27 July 2017
Annual Meeting media release:
Ryman marches on in Melbourne
Ryman Healthcare has started work on its second Melbourne village and shareholders can expect more progress in the coming year as it ramps up its expansion plans in Victoria.
Dr David Kerr, Chairman of Ryman Healthcare, told shareholders at the company’s annual meeting in Charles Upham Retirement Village in Rangiora today that planning consents for new villages in Burwood East and Coburg had been lodged and work was under way at Brandon Park as the Melbourne expansion gathered pace.
Ryman’s design team was also busy developing plans for new villages at Mt Eliza on the Mornington Peninsula, and Geelong.
“Earthworks are under way at Brandon Park, and we had very positive public meetings there last week to launch the village - with pre-sales already much stronger than anticipated,’’ Ryman Chief Executive Gordon MacLeod said.
“We’ve found great acceptance of our terms in Australia since we opened at Wheelers Hill three years ago. Our unique Ryman-style villages, with a full range of care options, and our fair and simple to understand terms are key points of difference in Australia. Our aim is for residents to be delighted with the experience of living in a Ryman village.’’
“We’re also about to get started on new villages at Devonport and Lynfield in Auckland so we have a busy year ahead.’’
Dr Kerr told shareholders that demand at existing villages had been strong in the first quarter, occupancy at established care centres was running at 97% and trading was in line with expectations.
Development earnings would be heavily weighted towards the back end of the second half, in line with the timing of the construction programme at Ryman’s developing villages. Growth in the first half of the year would be limited as a result.
Ryman’s bank facility had been extended by $125 million to $1.125 billion, providing increased working capital to fund the expansion and landbank in Melbourne, along with the greater up-front investment required for apartment style villages.
Dr Kerr said Ryman’s care team was busy with the company-wide rollout of its new myRyman Care application. The app – which eliminates paperwork for nursing and care staff – would be operational in all villages by the end of 2018.
Ryman’s Chairman told shareholders that Immigration New Zealand’s proposed policy changes for skilled migrant workers had created uncertainty for many employees and Ryman had written to Ministers and met with them to express its concerns.
“We have a lot of immigrant nurses and caregivers who have been in New Zealand for several years, serving our residents well, and they’ve told us they are worried about the changes. We have asked the Government to grandparent their skills and to provide a clearer pathway to residency. We want their hard work and commitment to our residents recognised. They deserve it.’’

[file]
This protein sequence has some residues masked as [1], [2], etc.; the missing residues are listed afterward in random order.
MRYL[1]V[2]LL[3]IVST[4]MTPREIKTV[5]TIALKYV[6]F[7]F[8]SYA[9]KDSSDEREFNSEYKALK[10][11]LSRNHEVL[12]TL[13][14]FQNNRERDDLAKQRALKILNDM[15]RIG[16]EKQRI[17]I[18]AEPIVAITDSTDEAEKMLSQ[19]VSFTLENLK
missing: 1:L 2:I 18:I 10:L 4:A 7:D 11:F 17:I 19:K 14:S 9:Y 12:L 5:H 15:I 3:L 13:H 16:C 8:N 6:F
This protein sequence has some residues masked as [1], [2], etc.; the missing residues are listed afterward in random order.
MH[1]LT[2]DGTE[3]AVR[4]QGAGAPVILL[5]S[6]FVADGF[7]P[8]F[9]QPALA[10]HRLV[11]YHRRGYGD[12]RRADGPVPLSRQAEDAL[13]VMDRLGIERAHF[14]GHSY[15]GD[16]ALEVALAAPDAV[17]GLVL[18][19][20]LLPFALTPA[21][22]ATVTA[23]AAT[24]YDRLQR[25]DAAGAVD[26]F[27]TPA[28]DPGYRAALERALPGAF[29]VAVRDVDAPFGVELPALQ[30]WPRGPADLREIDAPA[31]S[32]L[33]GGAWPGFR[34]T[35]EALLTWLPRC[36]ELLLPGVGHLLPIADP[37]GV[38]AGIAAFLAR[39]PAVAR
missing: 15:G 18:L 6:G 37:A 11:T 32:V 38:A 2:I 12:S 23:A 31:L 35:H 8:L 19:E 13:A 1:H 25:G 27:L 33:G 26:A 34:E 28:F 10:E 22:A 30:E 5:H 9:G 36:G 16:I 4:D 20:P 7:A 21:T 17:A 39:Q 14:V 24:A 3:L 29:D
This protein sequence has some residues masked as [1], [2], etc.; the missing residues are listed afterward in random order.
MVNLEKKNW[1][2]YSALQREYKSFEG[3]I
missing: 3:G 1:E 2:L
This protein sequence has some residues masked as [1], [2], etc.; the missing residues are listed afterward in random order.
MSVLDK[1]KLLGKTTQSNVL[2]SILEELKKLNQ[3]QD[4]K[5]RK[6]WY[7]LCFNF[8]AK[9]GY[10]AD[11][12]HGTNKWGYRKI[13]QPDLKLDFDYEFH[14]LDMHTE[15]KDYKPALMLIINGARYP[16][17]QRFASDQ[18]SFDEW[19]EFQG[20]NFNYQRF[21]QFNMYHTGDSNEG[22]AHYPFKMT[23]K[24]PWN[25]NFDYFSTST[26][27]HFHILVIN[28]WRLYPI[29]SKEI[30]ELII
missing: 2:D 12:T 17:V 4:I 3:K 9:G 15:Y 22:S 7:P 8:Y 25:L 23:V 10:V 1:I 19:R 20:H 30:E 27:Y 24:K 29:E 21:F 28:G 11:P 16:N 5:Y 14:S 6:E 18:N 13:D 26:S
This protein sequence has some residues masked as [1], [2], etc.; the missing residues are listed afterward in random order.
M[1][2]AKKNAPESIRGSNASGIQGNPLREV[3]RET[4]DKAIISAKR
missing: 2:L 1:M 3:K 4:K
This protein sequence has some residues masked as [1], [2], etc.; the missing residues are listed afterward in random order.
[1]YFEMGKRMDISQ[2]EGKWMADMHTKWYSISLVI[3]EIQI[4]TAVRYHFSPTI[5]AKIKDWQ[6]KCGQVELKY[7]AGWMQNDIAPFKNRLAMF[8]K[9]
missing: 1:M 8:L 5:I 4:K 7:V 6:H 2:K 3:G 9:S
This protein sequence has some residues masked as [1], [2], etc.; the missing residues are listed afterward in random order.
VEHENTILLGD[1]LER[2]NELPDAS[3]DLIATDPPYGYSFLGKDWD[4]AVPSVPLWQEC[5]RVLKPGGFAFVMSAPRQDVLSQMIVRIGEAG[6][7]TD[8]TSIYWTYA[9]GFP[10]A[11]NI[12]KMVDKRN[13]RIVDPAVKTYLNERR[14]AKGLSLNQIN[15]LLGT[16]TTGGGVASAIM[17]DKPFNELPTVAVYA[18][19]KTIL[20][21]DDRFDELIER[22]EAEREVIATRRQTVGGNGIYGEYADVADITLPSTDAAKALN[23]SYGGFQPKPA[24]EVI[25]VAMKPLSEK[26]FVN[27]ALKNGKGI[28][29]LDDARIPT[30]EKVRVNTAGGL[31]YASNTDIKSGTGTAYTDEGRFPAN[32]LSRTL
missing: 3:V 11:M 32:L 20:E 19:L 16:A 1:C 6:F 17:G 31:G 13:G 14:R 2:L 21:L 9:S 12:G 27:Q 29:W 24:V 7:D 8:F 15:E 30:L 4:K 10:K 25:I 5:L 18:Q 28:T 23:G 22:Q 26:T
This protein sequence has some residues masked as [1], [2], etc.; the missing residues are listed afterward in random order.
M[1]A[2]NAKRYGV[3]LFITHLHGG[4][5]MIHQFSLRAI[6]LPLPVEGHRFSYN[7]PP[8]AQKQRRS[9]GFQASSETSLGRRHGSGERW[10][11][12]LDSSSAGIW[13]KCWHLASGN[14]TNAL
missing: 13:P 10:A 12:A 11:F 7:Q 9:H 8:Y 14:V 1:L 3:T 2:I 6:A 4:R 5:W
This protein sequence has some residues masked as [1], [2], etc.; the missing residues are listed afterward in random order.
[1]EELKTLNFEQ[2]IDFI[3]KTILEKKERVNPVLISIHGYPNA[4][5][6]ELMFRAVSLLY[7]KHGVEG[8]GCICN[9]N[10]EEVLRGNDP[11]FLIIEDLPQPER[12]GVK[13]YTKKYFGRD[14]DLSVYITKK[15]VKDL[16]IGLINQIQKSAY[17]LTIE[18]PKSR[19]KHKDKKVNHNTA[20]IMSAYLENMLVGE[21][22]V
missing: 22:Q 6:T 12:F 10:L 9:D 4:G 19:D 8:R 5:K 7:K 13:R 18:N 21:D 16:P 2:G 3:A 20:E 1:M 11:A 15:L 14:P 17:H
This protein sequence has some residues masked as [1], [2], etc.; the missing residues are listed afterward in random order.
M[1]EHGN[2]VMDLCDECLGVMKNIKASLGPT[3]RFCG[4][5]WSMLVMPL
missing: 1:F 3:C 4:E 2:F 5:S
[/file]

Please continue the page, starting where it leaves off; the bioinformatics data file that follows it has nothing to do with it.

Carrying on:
Dr Kerr said the aged care industry was expecting a sharp increase in demand as the population rapidly ages.
“We will do our level best to recruit staff locally as we grow, and the increased funding the Government has provided to increase pay rates in the sector will definitely help with local recruitment. That said, there is a skills gap which we need to fill each year and skilled migrants are likely to continue to be a critical part of our workforce.’’
Dr Kerr said demand in Auckland remained strong but resources remained tight because of the high level of construction activity.
“We have been building in Auckland for a long time so we have good momentum, which means we can move teams from site to site. We’re expecting our first residents at our new Greenlane village in the second half, new stages at Bert Sutcliffe in Birkenhead are progressing and we’re about to get under way at our two recently consented Auckland sites at Lynfield and Devonport.’’
Last month Ryman revealed it would be expanding in West Auckland after securing a 4.5-hectare site on Lincoln Rd.
Ryman has five villages under construction and another 11 in the pipeline as it gears up for a step-change in the growth of the population aged over 75 in New Zealand and Australia.
“Demand for the essential services we provide in care and support is about to escalate rapidly, and we are investing to meet that real need in the communities we serve.''
In May Ryman reported a 13% lift in underlying profit to $178 million in the year to March 31, 2017. Ryman’s medium term target is to growing underlying profit by 15%.
New villages under construction:
New villages consented:
New villages in design/consenting phase:
About Ryman Healthcare:
Ryman was founded in 1984 and has become one of New Zealand’s largest listed companies. The company owns 31 villages which are home to more than 10,000 residents in New Zealand and Australia. Each village offers a combination of retirement living and aged care.
For further information, photos, interviews or comment please contact Corporate Affairs Manager David King on 03 366 4069 or 021 499 602.